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The Lost Man Summary Of The Article By Douglass Preston

457 words - 2 pages

03/04 Annual EditionThe Lost Man In the article, "The Lost Man," author Douglass Preston, address the findings of Kennewick Man, a nine thousand three hundred year old fossil. It was founded in Kennewick, Washington, thus getting the name "Kennewick Man," by two college students. James Chatters, a forensic anthropologist was called to identify the skull and projected the skull as having "Caucasoid features," with a long narrow braincase, a narrow face, and a slightly projecting upper jaw. Having found the bones in federal land belonging to the Native Americans, Chatters had to identify age, sex and race. With a little more ...view middle of the document...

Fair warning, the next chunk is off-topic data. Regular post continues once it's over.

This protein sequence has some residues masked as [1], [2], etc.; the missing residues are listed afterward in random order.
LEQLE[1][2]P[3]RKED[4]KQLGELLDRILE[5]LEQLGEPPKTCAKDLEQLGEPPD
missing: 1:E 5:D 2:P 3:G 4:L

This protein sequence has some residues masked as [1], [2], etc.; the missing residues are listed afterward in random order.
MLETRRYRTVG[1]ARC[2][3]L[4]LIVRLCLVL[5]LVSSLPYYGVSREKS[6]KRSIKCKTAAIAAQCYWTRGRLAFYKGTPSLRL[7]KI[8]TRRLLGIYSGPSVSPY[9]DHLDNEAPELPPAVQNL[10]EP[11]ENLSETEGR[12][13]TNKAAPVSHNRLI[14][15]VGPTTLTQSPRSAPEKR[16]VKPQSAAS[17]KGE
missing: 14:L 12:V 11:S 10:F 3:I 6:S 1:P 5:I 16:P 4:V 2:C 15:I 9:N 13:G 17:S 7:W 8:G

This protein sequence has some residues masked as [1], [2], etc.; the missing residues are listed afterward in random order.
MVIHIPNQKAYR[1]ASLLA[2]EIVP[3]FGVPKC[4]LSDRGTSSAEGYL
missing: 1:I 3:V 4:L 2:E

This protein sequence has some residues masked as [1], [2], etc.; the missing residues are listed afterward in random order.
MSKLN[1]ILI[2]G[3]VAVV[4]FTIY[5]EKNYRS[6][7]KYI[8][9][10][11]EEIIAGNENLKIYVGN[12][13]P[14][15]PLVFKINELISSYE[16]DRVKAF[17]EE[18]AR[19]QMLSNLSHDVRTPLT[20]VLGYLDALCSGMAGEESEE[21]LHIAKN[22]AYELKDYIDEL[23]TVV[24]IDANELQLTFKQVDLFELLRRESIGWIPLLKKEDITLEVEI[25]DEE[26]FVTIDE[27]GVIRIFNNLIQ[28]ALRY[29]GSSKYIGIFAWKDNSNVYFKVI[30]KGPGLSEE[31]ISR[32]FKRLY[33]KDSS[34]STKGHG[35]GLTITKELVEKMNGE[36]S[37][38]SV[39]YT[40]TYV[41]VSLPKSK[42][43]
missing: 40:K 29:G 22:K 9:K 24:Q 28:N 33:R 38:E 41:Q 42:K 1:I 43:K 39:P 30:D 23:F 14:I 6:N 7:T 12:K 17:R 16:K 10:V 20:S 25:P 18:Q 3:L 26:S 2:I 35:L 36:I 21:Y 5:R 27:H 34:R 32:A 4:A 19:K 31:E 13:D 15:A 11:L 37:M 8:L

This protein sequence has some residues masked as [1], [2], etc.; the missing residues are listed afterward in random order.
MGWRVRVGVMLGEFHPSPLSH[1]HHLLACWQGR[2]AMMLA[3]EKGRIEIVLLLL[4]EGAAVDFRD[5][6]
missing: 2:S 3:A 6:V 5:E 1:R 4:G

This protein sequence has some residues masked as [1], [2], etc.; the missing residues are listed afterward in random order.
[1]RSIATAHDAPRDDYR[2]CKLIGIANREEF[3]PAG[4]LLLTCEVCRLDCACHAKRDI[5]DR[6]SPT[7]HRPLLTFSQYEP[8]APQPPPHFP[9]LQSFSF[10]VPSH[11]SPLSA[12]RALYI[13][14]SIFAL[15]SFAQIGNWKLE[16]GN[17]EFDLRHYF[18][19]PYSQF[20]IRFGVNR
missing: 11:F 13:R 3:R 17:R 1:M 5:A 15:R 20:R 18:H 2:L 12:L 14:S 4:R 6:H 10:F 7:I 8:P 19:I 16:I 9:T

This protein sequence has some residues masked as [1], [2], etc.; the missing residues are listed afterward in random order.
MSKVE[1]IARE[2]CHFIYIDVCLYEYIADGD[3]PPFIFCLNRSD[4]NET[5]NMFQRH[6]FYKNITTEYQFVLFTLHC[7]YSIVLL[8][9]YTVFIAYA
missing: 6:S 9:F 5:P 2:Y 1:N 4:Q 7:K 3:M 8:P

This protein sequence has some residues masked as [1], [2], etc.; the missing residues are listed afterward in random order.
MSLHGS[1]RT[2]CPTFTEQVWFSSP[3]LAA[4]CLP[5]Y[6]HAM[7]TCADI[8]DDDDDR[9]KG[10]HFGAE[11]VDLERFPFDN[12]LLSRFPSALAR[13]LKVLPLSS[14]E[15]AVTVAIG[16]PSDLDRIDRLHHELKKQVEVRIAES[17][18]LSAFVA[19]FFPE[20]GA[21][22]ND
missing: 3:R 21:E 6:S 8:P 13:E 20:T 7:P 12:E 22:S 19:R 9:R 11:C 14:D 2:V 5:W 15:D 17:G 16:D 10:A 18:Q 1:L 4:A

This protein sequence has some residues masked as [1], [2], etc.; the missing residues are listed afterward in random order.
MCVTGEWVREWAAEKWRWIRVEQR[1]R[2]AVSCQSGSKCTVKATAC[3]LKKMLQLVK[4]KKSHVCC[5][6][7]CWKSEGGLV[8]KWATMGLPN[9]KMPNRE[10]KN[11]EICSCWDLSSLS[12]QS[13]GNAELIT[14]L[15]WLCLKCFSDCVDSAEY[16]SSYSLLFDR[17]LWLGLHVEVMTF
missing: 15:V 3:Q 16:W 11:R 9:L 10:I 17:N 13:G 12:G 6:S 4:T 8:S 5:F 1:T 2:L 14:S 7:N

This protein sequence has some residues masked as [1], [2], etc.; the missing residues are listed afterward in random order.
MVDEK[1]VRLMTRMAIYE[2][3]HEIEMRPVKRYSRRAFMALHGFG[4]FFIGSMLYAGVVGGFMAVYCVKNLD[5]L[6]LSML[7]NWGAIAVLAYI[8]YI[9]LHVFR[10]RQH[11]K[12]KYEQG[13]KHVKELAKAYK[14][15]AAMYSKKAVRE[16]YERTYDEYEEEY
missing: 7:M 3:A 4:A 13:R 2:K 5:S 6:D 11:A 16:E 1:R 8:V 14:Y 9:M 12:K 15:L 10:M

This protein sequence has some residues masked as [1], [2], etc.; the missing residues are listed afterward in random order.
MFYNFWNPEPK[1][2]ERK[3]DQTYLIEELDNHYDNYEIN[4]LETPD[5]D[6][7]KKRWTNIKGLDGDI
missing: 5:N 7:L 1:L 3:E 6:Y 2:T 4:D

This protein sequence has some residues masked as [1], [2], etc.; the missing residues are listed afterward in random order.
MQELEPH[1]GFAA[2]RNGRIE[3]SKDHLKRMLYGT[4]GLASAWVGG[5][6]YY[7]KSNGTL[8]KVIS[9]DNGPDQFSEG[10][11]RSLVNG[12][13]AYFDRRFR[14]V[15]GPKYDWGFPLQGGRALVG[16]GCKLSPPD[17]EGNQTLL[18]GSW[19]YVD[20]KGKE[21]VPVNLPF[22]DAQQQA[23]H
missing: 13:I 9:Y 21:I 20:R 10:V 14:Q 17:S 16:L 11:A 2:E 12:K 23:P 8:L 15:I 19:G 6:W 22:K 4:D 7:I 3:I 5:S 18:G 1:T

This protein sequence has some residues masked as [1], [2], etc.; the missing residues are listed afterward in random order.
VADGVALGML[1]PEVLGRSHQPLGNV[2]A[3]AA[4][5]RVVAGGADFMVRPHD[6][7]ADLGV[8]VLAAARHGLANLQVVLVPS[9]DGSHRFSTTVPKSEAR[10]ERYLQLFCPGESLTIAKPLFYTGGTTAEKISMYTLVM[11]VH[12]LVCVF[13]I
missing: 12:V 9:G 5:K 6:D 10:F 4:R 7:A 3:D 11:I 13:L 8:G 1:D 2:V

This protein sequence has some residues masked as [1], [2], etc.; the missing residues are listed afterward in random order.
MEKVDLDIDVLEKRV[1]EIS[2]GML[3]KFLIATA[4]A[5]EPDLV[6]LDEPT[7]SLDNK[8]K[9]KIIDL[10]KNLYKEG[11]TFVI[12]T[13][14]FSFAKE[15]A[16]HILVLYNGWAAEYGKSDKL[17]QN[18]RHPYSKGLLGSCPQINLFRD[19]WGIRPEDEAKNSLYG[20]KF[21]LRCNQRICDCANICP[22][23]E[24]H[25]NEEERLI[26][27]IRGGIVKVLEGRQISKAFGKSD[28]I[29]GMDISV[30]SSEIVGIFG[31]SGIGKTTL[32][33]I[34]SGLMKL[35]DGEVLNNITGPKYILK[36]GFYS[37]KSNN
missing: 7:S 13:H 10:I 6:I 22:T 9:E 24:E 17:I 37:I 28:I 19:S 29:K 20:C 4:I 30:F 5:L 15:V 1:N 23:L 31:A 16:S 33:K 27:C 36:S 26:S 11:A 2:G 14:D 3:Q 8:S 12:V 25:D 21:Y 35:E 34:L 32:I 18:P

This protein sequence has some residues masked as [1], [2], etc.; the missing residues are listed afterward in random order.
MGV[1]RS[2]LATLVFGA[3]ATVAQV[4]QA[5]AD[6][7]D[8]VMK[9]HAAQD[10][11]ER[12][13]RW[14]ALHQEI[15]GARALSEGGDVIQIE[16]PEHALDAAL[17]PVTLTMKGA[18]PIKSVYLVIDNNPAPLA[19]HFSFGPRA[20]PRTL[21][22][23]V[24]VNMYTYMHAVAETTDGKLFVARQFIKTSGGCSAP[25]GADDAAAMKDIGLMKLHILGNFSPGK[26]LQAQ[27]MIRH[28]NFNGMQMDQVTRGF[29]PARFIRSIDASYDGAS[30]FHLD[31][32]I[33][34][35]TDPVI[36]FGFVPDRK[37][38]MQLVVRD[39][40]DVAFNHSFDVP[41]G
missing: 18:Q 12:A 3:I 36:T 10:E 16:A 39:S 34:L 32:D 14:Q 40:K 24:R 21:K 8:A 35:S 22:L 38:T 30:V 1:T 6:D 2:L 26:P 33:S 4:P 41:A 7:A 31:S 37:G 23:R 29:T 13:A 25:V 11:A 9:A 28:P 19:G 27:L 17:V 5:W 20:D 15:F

Such an astounding find, blew the mind of Chatters and anthropologists around the world. Others like the "Army Corps of Engineers," were not excited about the findings and told Chatters to stop any further examination of Kennewick Man. More contradiction formed, when the Umatilla Indians, claimed the skeleton under NAGPRA. This stood for Native American Graves Protection and Repatriation Act, giving the Native American rights to take the skeleton. Since the skeleton was found on the stretch of the Columbia River, of which the Army Corps of Engineers controlled, they determined what the future held for Kennewick Man. So, what were the reasons of hiding the old skeleton away from science? First, many Native Americans are tired of having skeletons of their ancestors examined and put in museums. They believe that once a body is buried in the ground, that is where they belong. Another reason is, Kennewick Man's bones are part of a growing quantity of evidence that the earliest inhabitants of the New World may have been of Caucasoid people. With that said, the Corps decision was to turn the skeleton to the Umatillas and have them bury it. Eight anthropologists sued the Corps fighting that the Corps had no evidence to support its claim it had a connection to the Umatillas. The case was taken to U.S. District Court, Magistrate John Jelderks, who criticized the Army Corps of acting out before learning all the evidence. This gave the anthropologists hope Kennewick Man will be studied soon.

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